Obviously, these types of fluctuations don’t happen all the time, but smaller fluctuations happen more regularly than you think. Start by following home prices on a month to month basis and you’ll find that certain times of year are cheaper than others. Just like the boxing day sale at the mall, buying in the right month can save you tones of money. Spring is on average the worst time to buy, followed by fall.
Generally, the market cools down a bit mid-summer and mid-winter. In tougher markets like Vancouver, Toronto, New York, San Jose etc., where real estate prices can be a bit more volatile, you may have to wait a bit longer. The major city centres can experience big spikes in the market, making it extremely frustrating to try to buy a home. However, as I mentioned in the above example (in Toronto), often these markets have big declines as well. Now usually they recover from these dips, but you’ll be smiling when they do because you’ll have bought while the homes were “on sale!”
5- Make a bold offer!
Most people don’t feel like it’s ok to make a bold offer. Real estate agents hate lowball offers and therefore try to talk their clients out of making them. Understand that if you want to make a bold offer on a home, because you have reason to believe that the offer just might be accepted, your agent is required to submit that offer and the seller’s agent is required to present it to their client.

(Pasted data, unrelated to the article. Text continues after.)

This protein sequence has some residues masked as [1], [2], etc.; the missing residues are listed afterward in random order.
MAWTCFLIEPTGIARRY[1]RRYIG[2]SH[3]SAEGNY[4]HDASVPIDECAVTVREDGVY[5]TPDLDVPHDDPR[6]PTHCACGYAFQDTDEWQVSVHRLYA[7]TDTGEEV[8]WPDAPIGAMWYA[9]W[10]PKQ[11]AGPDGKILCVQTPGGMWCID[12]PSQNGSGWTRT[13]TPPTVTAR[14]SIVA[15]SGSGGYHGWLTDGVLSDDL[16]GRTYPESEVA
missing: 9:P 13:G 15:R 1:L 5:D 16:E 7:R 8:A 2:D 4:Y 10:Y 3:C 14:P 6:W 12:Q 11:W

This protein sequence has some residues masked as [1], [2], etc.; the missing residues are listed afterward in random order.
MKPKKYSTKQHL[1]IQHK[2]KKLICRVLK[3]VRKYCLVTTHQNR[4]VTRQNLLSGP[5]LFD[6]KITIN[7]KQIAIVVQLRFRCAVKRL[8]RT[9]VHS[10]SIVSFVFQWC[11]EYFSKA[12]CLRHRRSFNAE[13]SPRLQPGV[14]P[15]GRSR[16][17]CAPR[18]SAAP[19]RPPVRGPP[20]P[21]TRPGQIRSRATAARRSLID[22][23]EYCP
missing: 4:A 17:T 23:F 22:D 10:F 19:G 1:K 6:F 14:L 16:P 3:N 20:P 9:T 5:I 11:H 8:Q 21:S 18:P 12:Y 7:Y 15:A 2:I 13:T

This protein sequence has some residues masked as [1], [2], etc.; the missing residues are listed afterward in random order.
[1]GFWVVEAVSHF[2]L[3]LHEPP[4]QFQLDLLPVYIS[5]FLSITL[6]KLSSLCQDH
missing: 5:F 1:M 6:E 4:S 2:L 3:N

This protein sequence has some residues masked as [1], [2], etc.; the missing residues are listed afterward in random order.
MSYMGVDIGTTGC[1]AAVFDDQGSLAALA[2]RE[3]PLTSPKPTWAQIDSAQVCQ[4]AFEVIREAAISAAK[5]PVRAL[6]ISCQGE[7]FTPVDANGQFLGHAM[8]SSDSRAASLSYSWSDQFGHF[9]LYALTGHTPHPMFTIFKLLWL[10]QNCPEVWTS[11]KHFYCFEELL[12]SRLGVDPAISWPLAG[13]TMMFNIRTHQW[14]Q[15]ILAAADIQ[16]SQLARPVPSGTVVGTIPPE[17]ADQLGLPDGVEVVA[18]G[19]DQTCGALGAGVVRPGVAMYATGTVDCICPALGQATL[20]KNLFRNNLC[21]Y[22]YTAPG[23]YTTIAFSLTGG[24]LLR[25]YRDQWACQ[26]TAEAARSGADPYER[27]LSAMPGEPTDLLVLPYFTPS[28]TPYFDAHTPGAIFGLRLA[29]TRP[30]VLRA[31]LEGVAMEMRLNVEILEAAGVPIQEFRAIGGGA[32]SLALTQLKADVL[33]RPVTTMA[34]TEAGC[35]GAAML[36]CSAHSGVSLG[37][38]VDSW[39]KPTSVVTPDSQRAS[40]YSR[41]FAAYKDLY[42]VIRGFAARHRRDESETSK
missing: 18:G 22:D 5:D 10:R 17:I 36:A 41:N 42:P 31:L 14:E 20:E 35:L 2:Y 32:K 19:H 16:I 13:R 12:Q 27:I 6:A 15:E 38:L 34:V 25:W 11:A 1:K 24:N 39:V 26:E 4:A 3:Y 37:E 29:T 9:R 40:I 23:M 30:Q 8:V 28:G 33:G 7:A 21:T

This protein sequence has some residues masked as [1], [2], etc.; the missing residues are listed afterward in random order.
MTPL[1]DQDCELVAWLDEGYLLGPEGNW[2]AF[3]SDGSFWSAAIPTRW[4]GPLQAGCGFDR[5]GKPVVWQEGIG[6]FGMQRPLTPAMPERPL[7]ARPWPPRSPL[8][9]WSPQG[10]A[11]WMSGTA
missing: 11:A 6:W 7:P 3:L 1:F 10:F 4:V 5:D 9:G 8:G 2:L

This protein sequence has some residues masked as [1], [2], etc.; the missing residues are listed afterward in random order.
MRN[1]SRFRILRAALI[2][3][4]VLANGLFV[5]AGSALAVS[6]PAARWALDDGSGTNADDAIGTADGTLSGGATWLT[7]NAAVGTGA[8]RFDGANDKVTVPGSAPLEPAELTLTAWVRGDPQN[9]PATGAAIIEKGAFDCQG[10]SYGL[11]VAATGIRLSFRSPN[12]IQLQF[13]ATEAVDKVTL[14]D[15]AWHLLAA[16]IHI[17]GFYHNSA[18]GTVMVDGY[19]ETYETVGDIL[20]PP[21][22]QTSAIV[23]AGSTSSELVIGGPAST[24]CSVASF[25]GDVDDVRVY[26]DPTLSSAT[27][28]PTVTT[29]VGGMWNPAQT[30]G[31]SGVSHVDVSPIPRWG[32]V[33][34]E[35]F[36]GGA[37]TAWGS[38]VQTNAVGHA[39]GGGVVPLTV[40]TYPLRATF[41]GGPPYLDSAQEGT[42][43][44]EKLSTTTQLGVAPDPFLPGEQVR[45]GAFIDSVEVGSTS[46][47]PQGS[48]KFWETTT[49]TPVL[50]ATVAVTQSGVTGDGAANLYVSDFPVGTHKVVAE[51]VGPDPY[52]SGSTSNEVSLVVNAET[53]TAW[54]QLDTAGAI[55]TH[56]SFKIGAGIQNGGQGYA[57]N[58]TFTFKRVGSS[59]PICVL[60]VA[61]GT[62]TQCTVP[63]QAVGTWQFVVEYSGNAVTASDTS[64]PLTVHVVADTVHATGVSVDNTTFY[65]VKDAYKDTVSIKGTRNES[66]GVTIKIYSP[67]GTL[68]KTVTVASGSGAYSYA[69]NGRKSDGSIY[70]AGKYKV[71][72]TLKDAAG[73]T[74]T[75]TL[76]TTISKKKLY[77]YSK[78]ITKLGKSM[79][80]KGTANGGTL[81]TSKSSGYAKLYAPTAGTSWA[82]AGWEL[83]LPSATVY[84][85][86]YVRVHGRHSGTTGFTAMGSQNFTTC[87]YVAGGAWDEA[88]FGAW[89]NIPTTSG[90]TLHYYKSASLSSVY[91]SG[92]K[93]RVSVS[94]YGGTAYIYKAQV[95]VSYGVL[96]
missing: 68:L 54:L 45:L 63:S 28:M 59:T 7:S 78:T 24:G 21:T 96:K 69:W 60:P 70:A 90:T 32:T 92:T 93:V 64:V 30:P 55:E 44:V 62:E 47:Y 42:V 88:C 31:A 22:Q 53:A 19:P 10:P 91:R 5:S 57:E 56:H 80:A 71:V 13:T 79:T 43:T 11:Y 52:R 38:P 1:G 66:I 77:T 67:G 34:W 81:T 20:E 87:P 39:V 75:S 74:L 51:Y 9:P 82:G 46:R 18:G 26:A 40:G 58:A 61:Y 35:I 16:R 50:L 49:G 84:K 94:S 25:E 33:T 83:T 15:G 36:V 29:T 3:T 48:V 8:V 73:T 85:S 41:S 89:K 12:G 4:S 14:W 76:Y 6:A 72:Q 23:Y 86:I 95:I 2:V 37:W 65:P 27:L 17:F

Some people feel guilty about making an offer that seems low, but consider this, the seller can say no if they don’t like it, and if they say yes, that means that you’ve obviously offered more than anyone else has and you come out ahead! You just never know. The seller might have listed their home higher than they wanted to based on advice from the realtor. They might be very happy with your offer. Either way, it’s not for you to figure out. Make the offer you want to make and let the chips fall where they may.
This brings us back to not getting too emotional about it all. It’s totally fine to put forth an offer that someone declines. The worst thing that’s going to happen is they say no (and the best thing that can happen, is it’s accepted and you’re a homeowner!). No one is going to take away your birthday for simply trying.
The single most important word of this entire blog. Each of these other tactics will definitely help you get in the right home at a good value, but if you want extraordinary results, you need to exercise patience to let all these factors come into play at the same time. Imagine this – what if during a market lull, you made a bold offer on a home requiring some reno’s that will mathematically put you ahead? I’ll tell you what, you’d be tens, if not hundreds of thousands of dollars ahead! Think of the difference this would make over the long term, it’s staggering. Even if this is your first home and you eventually want something more, this could easily set you up to have that.
Now that you’ve channeled an investor mindset, go check out a few homes this weekend and start paying attention to some of the subtle differences between properties and get used to putting these new tactics into practice. Happy house hunting!